Chicago Events Celebrating International Women’s Day on March 8, 2018

Ladies! This week is a good week to network and meet other amazing, entrepreneurial women in Chicago for International Women’s Day on Thursday, March 8, 2018. I went to a beauty event with the Tulle Project today and as we were introducing ourselves, one women shared the four, yes four jobs she has. Another woman, in awe, noted how ambitious Chicago women are. I wholeheartedly believe that. I encourage you to meet these Chicago girl bosses this week at one of the many Chicago events for International Women’s Day on March 8, 2018. Look for events and opportunities to connect all month long for women’s history month.

Quick note: International Women’s Day theme is #PressForProgess.

Global Strategist Association Event:

The Global Strategists Association is hosting a luncheon in honor of International Women’s Day to discuss opportunities for women of color.

Details:

Time: 10:00 am – 1:00 pm

Location: The DuSable Museum of African American History

RSVP

1871 Event:

1871, a Chicago incubator for startups is hosting a day of workshops and speaking events for women. 1871 is such a great resource that female founded companies like this 3D printing jewelry company, this beauty services company that is now offering company perks to GrubHub, and this designer clothes and accessories startup all used to help grow their business.

This event series has several sessions that you can drop into throughout the day. I’m personally looking forward to the Building Your Company’s Brand Panel Discussion.

Details:

Time: 8 am – 9 pm

Location: 1871, Merchandise Mart

RSVP

SheSays Chicago Event:

SheSays Chicago, a Chicago chapter of a national organization of women in creative fields, is putting together an event with Leo Burnett on Thursday, March 8, 2018 right after work.

I’ve been attending SheSays Chicago events for years and even spoke at one of the panels about networking. You can read about some of my past coverage of their events like Turning Passion into Profit and Networking Advice from Edelman, PR Agency.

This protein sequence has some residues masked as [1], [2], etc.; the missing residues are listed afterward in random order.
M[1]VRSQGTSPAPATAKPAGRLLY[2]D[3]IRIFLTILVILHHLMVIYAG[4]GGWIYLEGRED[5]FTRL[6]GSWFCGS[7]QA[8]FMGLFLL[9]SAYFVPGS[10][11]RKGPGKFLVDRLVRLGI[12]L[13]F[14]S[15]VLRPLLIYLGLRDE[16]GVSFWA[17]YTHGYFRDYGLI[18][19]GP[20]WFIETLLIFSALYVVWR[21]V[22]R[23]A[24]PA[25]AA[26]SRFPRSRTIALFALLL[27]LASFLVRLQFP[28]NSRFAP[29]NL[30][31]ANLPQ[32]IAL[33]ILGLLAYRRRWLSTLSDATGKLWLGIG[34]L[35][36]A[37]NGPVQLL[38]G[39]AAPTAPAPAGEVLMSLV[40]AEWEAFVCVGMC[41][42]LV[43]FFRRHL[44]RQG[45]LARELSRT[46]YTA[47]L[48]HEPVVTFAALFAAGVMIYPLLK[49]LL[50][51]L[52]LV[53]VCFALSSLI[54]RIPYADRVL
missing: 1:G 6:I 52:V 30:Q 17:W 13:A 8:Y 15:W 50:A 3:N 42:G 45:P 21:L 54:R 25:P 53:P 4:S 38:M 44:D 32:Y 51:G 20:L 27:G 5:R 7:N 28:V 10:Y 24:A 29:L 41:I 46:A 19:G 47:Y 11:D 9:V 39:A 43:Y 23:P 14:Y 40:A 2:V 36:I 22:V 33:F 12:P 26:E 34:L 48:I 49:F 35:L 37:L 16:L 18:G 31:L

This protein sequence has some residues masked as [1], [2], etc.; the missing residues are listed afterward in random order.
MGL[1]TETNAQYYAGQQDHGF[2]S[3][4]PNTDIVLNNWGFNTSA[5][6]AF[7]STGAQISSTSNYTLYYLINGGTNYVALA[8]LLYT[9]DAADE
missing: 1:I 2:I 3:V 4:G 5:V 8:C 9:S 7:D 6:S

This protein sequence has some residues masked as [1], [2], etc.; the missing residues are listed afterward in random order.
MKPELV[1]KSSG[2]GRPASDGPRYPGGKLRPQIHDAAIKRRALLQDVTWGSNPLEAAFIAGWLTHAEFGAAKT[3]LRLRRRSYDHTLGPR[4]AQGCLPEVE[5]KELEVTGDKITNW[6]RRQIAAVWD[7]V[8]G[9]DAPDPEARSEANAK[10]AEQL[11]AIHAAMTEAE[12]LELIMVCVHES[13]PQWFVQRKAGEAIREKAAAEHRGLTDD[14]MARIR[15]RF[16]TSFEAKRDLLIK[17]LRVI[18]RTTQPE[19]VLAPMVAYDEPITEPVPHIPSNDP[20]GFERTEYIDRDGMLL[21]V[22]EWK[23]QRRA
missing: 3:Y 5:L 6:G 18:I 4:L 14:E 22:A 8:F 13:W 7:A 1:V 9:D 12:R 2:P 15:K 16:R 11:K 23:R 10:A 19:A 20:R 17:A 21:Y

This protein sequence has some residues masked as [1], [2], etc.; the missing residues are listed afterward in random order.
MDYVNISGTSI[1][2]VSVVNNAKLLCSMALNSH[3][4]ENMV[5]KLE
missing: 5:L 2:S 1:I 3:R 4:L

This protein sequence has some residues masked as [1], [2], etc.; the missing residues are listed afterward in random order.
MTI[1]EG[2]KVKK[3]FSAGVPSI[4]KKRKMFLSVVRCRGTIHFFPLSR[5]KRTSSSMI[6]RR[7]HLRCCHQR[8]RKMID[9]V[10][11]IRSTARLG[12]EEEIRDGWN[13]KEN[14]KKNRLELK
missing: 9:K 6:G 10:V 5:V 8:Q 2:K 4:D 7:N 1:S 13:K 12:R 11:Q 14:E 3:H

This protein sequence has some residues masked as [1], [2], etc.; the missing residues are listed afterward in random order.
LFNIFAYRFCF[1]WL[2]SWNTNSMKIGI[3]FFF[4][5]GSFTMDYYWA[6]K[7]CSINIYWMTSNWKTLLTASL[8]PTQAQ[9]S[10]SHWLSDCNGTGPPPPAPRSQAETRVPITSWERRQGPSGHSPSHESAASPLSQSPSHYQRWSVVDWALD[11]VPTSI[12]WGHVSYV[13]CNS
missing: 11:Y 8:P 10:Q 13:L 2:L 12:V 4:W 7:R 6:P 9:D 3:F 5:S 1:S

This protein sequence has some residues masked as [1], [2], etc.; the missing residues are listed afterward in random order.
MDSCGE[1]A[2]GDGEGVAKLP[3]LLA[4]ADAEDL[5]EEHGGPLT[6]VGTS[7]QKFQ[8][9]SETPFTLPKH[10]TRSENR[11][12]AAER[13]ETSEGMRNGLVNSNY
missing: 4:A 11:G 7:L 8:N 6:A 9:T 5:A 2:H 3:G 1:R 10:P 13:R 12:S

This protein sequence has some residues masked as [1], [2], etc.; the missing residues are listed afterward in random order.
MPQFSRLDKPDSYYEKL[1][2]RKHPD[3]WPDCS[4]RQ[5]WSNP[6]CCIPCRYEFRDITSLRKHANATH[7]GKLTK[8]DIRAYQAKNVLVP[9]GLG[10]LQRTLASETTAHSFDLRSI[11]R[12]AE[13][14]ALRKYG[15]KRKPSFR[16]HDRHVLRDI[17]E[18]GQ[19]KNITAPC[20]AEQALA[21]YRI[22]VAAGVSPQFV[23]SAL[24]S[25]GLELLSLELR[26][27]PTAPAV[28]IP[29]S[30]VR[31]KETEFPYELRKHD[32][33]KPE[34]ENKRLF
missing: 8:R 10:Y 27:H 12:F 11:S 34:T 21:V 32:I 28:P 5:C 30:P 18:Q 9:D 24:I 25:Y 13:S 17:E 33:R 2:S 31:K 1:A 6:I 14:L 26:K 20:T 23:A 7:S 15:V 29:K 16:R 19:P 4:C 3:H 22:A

There will be a panel discussion.

MODERATOR:

Jessica Papilla, Data Analyst at Leo Burnett

PANEL:

Monika Black, PhD, CPC | Chief Strategy Officer at DyMynd

Kayte Malik, CEO and Co-founder of Dresscode

Beth Sehgal, Global Director of Diversity & Inclusion for A.T. Kearney

Priya Shah, Founder and Executive Director of The Simple Good

Details:

Time: 5:30 – 8:00 pm

Location: Leo Burnett Office

RSVP

Ladies Get Paid Event:

Ladies Get Paid, an organization that helps women achieve their professional goals and get equal pay, is hosting an International Women’s Day event at Ace Bounce. This looks like a causal event to get drinks and meet other professional women.

Details:

Time: 5:30-7:30 pm

Location: Ace Bounce

RSVP

WeWork Kenzie Event:

WeWork Kinzie is hosting an International Women’s Day workshop for freelancers and female entrepreneurs. Over 150 people have signed up for this event. In this workshop, speakers will present four topics: (a) finding the courage to lead, (b) the foundations of entrepreneurship, (c) a woman’s story of finding her purpose, and (d) establishing a position of influence in a competitive industry.

Details:

Time: 6:00-9:00 pm

Location: WeWork Kinzie

RSVP ($20)

She Means Business Event:

She Means Business will be presenting a panel discussion and gender equality and female leadership in the workplace.

The Panelists:

• Naima Prince, Expert Budget and Financial Analyst at GSA

• Lindsey Branding, Controller at Hireology

• Colleen Wilson, Founder & CEO of Collaborate Chicago

• Holly Glowaty, Co-Founder at K+H Connection and Founding Co-Producer at Flourish

• Katharine Hebenstreit, President & COO at Link Capital

Details:

Time: 5:30-8:00 pm

Location: Topstep Trader

RSVP

Edgewater Chamber of Commerce:

If drinks aren’t enough for you, the Edgewater Chamber of Commerce is hosting a dinner crawl. Get all the savory details below!

Time: 5 pm

Location: Edgewater, over 10 restaurants

RSVP